PhotoParents have been told repeatedly not to leave young children in a hot car, and most by now have gotten the message.

So the mother of four month-old Owen France was very concerned when their United Airlines flight was delayed on the tarmac Thursday afternoon at Denver International Airport and the cabin temperature began to spike.

The child's mother, Emily France, said her son's body temperature rapidly rose to the point that he became overheated. During the nearly two-hour delay, she told the Denver Post it got worse.

"I really thought my son was going to die in my arms," she told the newspaper.

United's response

In a statement issued to NBC News, United said the plane returned to the gate and was met by paramedics, who rushed the baby to a hospital, where he was treated and released.

"This should never have happened,” the airline told NBC News. “We are profoundly sorry to our customer and her child for the experience they endured. We are actively looking into what happened to prevent this from occurring again.”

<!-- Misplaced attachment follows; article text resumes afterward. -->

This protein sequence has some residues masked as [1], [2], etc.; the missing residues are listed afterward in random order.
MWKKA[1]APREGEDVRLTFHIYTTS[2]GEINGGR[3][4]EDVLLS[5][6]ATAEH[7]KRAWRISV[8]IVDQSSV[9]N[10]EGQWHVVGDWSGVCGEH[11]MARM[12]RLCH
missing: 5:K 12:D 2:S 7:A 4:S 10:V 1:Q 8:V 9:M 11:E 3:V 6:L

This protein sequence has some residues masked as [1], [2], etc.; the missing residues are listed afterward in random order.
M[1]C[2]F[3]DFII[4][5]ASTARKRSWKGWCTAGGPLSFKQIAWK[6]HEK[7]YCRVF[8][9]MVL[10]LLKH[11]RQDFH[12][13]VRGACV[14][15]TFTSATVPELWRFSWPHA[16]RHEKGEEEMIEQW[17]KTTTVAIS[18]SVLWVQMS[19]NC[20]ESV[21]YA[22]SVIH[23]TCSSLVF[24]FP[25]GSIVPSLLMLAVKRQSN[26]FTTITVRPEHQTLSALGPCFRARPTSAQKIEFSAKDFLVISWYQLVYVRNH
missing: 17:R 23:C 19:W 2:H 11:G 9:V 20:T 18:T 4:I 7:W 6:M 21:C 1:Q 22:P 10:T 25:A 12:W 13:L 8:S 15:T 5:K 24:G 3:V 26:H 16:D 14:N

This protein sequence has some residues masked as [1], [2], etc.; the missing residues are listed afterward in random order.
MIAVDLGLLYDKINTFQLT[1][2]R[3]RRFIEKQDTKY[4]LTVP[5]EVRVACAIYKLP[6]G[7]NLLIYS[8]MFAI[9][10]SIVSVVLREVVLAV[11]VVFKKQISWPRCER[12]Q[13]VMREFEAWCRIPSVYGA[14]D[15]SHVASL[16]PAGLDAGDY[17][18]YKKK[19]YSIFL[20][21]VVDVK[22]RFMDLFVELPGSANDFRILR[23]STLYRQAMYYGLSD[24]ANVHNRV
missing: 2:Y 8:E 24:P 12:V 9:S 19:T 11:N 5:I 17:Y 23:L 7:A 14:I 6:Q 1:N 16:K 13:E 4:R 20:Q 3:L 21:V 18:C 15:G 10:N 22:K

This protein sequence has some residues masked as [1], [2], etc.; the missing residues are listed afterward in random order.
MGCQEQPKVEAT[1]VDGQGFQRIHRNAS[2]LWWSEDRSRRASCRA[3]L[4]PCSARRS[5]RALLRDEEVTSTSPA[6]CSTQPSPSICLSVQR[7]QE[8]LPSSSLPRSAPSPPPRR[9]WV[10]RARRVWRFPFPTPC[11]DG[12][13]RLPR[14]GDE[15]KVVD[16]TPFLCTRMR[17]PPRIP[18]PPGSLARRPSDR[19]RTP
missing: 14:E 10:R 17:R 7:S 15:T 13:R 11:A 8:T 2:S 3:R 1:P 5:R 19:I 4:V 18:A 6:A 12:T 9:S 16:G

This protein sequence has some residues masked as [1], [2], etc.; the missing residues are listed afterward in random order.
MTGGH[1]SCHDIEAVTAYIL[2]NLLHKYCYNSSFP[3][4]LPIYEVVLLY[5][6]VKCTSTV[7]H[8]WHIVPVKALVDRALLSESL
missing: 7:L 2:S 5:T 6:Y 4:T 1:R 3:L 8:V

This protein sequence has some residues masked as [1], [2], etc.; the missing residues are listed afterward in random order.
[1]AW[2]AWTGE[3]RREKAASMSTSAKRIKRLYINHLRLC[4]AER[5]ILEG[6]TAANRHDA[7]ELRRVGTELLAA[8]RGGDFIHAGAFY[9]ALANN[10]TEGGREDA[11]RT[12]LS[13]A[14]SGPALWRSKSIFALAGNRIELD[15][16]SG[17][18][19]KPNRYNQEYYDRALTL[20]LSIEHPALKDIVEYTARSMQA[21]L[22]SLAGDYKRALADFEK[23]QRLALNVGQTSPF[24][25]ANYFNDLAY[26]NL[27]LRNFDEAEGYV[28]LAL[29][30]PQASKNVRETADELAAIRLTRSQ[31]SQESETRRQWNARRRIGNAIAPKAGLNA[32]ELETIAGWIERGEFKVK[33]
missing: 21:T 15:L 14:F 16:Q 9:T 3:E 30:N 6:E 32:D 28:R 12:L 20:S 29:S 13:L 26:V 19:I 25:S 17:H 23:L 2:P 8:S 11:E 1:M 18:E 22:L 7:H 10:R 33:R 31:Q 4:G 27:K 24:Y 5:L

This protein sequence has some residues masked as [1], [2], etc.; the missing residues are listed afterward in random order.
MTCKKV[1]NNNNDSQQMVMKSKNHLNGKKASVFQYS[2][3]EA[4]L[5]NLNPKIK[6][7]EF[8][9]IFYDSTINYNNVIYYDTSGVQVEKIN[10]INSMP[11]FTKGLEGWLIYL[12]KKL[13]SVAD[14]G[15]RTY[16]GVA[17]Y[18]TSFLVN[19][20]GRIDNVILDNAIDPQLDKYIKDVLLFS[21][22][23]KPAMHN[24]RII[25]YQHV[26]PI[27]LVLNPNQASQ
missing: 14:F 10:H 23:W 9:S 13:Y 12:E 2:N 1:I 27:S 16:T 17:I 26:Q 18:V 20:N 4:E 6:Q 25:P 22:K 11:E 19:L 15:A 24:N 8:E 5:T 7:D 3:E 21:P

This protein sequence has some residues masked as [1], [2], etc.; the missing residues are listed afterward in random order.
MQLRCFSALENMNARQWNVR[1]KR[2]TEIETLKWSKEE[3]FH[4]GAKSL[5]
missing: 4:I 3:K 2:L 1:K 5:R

Tarmac delays are not uncommon, though federal regulations impose penalties on airlines when they extend beyond a certain length of time. The consumer group says if a boarded aircraft remains on the tarmac for three hours without taking off, it must return to the gate and allow passengers to get off if they desire.

After two hours, the airline must offer stranded passengers water and food. At all times, the group says, the airline must provide working lavatories and appropriate medical care.

Why so hot?

Why does it get so hot on a plane when it's sitting on the tarmac? Part of the problem, The Economist notes, is that the U.S. tarmac rule does not set any requirement for maintaining cabin temperature during delays.

While most commercial aircraft are able to maintain some level of air conditioning without the main engines running, the air output apparently is not as strong as when the plane is in the air.

If the outside temperature is unusually high, as was the case in Denver this week, the auxiliary power often can't offset the extreme outside temperature.

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